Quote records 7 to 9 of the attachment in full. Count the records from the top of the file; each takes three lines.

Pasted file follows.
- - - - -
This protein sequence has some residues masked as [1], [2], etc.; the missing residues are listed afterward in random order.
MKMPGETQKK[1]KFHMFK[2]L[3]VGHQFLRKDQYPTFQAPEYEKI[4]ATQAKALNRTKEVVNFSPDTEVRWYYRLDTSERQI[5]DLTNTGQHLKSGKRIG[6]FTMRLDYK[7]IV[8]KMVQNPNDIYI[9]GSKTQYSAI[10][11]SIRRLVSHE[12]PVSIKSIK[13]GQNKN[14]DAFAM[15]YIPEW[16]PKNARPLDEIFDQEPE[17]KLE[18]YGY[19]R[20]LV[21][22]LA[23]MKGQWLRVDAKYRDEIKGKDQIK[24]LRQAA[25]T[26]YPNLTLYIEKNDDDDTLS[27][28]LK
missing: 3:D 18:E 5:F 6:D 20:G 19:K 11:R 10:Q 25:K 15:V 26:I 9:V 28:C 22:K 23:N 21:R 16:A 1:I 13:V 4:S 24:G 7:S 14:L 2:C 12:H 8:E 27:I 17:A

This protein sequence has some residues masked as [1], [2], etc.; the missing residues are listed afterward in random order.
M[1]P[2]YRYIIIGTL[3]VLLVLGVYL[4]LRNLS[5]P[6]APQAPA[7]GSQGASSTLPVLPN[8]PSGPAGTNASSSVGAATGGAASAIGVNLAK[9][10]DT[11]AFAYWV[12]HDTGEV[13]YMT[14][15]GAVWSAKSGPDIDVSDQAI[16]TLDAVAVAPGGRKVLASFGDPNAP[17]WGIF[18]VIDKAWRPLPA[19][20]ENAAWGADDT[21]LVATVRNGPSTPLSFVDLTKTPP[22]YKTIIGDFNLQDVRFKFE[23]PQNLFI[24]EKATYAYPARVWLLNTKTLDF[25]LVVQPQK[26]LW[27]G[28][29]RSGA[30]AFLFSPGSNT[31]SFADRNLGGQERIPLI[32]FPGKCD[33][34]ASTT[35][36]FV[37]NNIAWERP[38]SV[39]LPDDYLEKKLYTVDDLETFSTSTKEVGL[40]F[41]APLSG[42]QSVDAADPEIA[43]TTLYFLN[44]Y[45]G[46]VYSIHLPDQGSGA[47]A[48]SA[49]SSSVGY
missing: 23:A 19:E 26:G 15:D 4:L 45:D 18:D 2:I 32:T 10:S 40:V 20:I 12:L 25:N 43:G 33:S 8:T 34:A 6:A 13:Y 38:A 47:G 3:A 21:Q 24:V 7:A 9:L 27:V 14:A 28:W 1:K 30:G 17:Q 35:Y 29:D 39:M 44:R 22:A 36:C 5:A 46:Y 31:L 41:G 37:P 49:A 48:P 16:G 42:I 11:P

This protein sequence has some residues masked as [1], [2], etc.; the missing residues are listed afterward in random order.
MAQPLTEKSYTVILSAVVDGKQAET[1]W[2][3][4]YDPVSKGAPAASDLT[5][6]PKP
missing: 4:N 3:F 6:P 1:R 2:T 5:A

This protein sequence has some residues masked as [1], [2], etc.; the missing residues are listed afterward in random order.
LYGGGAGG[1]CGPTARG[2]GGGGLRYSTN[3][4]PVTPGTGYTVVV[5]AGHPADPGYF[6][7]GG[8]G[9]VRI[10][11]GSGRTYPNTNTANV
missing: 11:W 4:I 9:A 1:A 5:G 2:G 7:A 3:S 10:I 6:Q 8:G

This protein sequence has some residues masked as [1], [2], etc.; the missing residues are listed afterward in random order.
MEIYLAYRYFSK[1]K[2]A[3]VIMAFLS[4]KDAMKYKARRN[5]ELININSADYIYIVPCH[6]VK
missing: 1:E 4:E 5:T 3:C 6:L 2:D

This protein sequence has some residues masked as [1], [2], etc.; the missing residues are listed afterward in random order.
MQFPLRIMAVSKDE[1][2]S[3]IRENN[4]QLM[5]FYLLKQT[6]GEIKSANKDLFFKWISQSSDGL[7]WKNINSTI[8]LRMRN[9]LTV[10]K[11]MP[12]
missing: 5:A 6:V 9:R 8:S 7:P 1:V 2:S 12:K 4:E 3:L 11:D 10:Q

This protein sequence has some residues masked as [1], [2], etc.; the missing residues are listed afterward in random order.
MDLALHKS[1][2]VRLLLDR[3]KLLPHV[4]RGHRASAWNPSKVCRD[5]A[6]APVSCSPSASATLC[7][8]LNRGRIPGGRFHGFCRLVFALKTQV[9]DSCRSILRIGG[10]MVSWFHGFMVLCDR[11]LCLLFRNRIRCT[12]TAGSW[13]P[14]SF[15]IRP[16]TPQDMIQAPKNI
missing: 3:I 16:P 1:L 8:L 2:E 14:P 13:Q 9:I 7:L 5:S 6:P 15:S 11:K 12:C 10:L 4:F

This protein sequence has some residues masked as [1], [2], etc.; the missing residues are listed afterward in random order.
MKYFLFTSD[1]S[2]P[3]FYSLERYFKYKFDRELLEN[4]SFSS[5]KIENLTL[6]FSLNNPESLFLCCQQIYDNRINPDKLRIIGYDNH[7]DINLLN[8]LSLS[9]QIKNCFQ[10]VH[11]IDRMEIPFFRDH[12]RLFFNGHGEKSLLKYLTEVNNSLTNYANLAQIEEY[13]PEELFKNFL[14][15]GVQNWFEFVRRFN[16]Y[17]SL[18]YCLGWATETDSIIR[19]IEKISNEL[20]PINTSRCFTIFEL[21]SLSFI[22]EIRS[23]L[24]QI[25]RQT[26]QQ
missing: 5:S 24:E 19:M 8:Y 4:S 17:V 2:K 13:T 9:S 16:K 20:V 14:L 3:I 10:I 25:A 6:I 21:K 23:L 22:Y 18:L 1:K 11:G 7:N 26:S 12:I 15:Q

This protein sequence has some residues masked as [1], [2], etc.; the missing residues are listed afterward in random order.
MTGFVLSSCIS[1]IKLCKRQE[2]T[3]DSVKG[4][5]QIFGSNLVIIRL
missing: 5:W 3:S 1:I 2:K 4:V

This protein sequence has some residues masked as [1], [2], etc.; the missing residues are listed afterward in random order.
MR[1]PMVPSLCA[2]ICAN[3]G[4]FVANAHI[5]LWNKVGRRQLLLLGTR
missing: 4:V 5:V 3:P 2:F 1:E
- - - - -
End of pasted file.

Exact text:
This protein sequence has some residues masked as [1], [2], etc.; the missing residues are listed afterward in random order.
MDLALHKS[1][2]VRLLLDR[3]KLLPHV[4]RGHRASAWNPSKVCRD[5]A[6]APVSCSPSASATLC[7][8]LNRGRIPGGRFHGFCRLVFALKTQV[9]DSCRSILRIGG[10]MVSWFHGFMVLCDR[11]LCLLFRNRIRCT[12]TAGSW[13]P[14]SF[15]IRP[16]TPQDMIQAPKNI
missing: 3:I 16:P 1:L 8:L 2:E 14:P 13:Q 9:I 7:L 5:S 6:P 15:S 11:K 12:C 10:L 4:F

This protein sequence has some residues masked as [1], [2], etc.; the missing residues are listed afterward in random order.
MKYFLFTSD[1]S[2]P[3]FYSLERYFKYKFDRELLEN[4]SFSS[5]KIENLTL[6]FSLNNPESLFLCCQQIYDNRINPDKLRIIGYDNH[7]DINLLN[8]LSLS[9]QIKNCFQ[10]VH[11]IDRMEIPFFRDH[12]RLFFNGHGEKSLLKYLTEVNNSLTNYANLAQIEEY[13]PEELFKNFL[14][15]GVQNWFEFVRRFN[16]Y[17]SL[18]YCLGWATETDSIIR[19]IEKISNEL[20]PINTSRCFTIFEL[21]SLSFI[22]EIRS[23]L[24]QI[25]RQT[26]QQ
missing: 5:S 24:E 19:M 8:Y 4:S 17:V 2:K 13:T 9:S 16:K 20:V 14:L 3:I 10:I 25:A 6:I 21:K 23:L 22:Y 18:L 1:K 11:G 7:N 26:S 12:I 15:Q

This protein sequence has some residues masked as [1], [2], etc.; the missing residues are listed afterward in random order.
MTGFVLSSCIS[1]IKLCKRQE[2]T[3]DSVKG[4][5]QIFGSNLVIIRL
missing: 5:W 3:S 1:I 2:K 4:V